Nephropathy Patients: Phosphorus is the second largest mineral in the body after calcium. It is also commonly found in various foods and has a great impact on the function and health of the body. It not only helps filter waste in the body, but also repairs body tissues and cells. But everyone must be careful not to take too much phosphorus, especially in patients with kidney disease. The importance of phosphorus, foods containing high phosphorus, and risks associated with too much or too little phosphorus are described below.

The importance of phosphorus for human functioning

Phosphorus supports the normal functioning of kidneys, bones, muscles, blood vessels, etc., including

Produces energy to allow muscles to function properly.
Build strong bones and teeth.
Helps filter waste in the kidneys.
The mechanism for managing the human body’s storage and utilization of energy.
Generate, maintain, and repair tissues and cells of the body.
Components of genes such as deoxyribonucleic acid (DNA) and ribonucleic acid (RNA) are produced.
Assist in muscle contraction.
Maintain a regular heartbeat.
Promots nerve conduction.
Slows muscle aches after exercise.
Balance and use the vitamins and minerals you consume, such as vitamin B, vitamin D, iodine, magnesium, zinc.

Possible symptoms of too much or too little phosphorus



Phosphates is a form of phosphorus, usually found in baking materials, processed foods, and it is also a form of nutrient supplements to phosphorus. When phosphate is too high in the blood, it is called hyperphosphatemia , and when too little, it is called hypophosphatemia.

Some symptoms of hyperphosphorus are similar to those of hypophosis, such as arthralgia, muscle pain and muscle weakness. People with high phosphorus content also experience itchiness and redness in their eyes, and, in severe cases, severe constipation, nausea, vomiting and diarrhea. When phosphorus is low and calcium and vitamin D levels are reduced, bone mass becomes fragile and leads to joint and muscle pain.

Currently Article: Nephropathy Patients Not Consume Processed Foods and Beverages

Recommended daily phosphorus varies by age

The amount of phosphorus you need per day depends on age; adults need less phosphorus than children aged 9 to 18, but more than children under 8 years old. The following is the Oregon State University, known for its research in vitamins and nutrients, Pauling Institute, recommended daily phosphorus intake for all ages:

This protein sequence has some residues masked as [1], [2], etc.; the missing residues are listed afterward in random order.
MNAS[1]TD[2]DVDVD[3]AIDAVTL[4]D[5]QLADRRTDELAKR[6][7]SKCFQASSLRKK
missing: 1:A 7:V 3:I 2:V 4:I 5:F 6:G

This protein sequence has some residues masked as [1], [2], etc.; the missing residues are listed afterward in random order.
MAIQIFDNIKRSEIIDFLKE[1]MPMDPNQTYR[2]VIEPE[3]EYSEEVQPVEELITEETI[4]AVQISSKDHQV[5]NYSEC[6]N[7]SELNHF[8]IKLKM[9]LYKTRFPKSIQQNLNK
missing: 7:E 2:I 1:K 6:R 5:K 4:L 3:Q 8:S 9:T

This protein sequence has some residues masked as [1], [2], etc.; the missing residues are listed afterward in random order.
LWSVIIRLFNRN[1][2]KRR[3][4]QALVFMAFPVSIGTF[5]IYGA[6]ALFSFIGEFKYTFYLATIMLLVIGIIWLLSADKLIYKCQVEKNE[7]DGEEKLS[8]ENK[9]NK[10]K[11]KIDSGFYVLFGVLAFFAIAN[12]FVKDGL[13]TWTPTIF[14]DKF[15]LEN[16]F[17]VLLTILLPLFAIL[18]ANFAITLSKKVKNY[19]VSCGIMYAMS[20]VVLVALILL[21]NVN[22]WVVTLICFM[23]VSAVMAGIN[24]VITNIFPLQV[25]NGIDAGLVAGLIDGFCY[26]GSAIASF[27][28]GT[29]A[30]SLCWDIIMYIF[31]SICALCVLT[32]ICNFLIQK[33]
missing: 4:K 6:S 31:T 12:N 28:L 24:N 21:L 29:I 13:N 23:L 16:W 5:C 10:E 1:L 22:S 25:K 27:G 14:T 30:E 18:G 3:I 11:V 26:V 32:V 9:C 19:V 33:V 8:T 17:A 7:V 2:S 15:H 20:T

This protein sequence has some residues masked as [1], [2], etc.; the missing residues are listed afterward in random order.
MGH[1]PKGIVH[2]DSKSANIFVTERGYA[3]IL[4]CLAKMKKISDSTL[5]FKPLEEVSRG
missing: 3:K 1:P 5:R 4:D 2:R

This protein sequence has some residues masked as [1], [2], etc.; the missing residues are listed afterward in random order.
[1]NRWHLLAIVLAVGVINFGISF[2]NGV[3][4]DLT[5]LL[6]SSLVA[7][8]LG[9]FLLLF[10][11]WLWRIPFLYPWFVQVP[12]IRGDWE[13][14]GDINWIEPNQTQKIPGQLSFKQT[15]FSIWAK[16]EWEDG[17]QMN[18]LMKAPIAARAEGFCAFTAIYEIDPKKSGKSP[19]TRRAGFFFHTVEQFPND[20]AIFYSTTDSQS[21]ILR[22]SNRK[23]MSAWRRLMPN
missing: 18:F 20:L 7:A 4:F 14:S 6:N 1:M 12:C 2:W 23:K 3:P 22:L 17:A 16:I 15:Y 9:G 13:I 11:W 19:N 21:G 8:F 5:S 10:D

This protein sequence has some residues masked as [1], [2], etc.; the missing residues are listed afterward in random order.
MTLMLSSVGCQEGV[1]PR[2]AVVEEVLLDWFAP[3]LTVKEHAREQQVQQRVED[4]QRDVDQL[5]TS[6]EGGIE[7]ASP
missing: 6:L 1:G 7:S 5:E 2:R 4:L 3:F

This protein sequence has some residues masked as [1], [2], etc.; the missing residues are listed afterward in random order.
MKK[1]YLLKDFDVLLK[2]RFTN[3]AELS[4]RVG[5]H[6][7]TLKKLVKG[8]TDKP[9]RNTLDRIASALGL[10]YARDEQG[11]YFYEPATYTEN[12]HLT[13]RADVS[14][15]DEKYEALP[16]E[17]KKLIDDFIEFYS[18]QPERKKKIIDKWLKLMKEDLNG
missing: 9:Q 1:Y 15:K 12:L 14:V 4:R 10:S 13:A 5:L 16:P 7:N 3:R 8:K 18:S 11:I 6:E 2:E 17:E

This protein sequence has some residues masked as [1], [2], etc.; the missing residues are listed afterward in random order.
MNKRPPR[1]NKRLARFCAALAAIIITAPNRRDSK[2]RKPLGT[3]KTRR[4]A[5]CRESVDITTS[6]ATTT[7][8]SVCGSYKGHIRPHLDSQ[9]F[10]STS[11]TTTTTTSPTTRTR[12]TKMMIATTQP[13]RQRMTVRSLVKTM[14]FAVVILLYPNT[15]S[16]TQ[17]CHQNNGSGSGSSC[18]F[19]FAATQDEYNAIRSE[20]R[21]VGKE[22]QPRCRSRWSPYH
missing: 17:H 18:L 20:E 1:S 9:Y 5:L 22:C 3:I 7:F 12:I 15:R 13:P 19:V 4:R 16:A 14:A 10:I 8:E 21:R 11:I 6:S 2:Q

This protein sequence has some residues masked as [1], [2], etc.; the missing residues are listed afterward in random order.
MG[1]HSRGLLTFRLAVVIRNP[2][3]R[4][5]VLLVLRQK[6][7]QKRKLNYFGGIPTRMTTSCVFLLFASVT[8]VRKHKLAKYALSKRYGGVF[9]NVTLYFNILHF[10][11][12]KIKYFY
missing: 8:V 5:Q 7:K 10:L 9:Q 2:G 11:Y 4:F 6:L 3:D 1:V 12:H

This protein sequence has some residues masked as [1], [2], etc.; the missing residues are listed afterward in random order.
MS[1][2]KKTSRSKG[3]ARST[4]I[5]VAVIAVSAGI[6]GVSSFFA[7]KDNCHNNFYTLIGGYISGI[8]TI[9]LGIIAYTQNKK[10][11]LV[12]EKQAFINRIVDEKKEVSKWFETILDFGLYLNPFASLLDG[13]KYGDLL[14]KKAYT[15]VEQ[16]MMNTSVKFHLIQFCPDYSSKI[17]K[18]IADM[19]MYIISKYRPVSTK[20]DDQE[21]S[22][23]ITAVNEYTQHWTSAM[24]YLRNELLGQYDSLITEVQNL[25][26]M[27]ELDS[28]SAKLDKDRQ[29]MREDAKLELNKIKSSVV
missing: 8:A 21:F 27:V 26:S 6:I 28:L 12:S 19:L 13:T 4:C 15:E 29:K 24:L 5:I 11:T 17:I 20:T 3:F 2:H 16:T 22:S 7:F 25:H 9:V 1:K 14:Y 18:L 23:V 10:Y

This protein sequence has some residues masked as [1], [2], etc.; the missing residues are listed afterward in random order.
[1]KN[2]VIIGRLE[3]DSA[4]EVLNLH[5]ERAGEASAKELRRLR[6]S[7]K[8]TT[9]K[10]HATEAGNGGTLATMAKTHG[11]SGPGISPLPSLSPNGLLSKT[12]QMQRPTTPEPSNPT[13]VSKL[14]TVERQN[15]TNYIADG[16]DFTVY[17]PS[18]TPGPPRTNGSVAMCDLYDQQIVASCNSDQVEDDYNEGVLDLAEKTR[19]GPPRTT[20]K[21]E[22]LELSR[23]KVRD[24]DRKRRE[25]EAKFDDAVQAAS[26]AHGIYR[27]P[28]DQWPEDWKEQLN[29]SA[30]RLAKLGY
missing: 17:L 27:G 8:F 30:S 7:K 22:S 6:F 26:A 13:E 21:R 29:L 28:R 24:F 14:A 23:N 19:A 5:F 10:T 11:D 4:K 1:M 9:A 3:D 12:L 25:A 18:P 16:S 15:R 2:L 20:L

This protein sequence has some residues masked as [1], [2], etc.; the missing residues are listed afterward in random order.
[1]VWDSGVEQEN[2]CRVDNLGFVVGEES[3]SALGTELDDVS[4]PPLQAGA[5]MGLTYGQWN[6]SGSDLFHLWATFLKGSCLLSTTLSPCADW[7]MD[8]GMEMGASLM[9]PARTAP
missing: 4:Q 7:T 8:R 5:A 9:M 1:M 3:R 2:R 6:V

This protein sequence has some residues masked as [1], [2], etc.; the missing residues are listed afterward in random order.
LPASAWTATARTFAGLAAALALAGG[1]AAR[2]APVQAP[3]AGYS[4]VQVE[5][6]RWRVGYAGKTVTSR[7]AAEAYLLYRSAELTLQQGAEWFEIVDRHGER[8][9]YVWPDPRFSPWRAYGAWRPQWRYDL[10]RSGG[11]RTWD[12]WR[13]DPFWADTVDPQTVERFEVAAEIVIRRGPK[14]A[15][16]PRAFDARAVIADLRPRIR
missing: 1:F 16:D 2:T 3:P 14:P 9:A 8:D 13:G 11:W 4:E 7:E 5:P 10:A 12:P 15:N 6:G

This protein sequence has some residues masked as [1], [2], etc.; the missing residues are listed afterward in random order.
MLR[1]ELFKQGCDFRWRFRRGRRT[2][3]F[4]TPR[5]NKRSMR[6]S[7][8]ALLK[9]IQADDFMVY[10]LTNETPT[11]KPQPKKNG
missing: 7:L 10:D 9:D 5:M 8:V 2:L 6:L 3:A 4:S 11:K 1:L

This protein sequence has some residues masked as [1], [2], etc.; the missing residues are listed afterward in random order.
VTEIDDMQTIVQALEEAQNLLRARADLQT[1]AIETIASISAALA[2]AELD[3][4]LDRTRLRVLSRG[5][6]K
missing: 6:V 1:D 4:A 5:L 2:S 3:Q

Adults over 19 years old: 700 mg
Children aged 9 to 18:1250 mg
Children aged 4 to 8 years: 500 mg
1 to 3 years old children: 460 mg
7 to 12 months: 275 mg
0-6 months baby: 100 mg

Kidney function also affects phosphorus intake

In addition to the above recommended intake, the maximum amount of phosphorus that each person can take depends on the condition of kidney function. Nephropathy Patients with problems, such as Diabetes or Alcoholism, are particularly susceptible to excess phosphorus, and if you take Antacids, it is possible to cause too little phosphorus in the body.

A poor kidney can affect the phosphorus balance in the body because the kidneys can help remove excess phosphorus from the blood to maintain normal blood. But if the kidney is abnormal, the phosphorus in the body is too high, and the calcium in the body becomes too much. When there is too much calcium in the body, it is likely to harm the heart, blood vessels, eyes and lungs. Patients with kidney disease need dialysis (or dialysis) to remove excess phosphorus.

If there is an early kidney disease, or in nephropathy patients receiving dialysis, it may be necessary to limit the intake levels of phosphorus. However, almost every food contains phosphorus, so only foods with high phosphorus content can be avoided as much as possible.

 

Phosphorus content in food

Most people can get enough phosphorus through a regular diet. Few people need to supplement them with dietary supplements. Otherwise, excessive or low intake of phosphorus may lead to complications such as heart disease ( Heart disease, joint pain or fatigue, etc.

Foods with high phosphorus content

Carbonated drinks.
Egg.
Beer and wine.
Nuts and seeds.
Fast food and snacks, such as burgers, potato chips, etc.
Processing cheese, such as cheese slices or cheese with sauce.
Processing meat such as ham, chicken nuggets, hot dogs, etc.
A wide range of seasoned drinks, bottled teas, energy or sports drinks, or drinks with a variety of powders.
Dairy products such as milk, yogurt, ice cream.
Soybean products such as soy milk, tofu.
It is sold in stores that can store bread or muffins for a long time.
Chocolate or caramel, including chocolate drinks and sweets.
Basically, when the diet contains enough calcium and protein, it is likely that you already have enough phosphorus because many foods with high calcium content have high phosphorus content.

Foods with low phosphorus content

Handmade meals made with fresh ingredients.
A small amount of Brie cheese and Swiss cheese.
Plain or low-fat cream cheese and Sour cream.
Pastries such as freshly made bread and muffins.
lean beef, as well as grazing or grazing mountain animal meat.
Freshly brewed coffee or freshly brewed tea from coffee beans.

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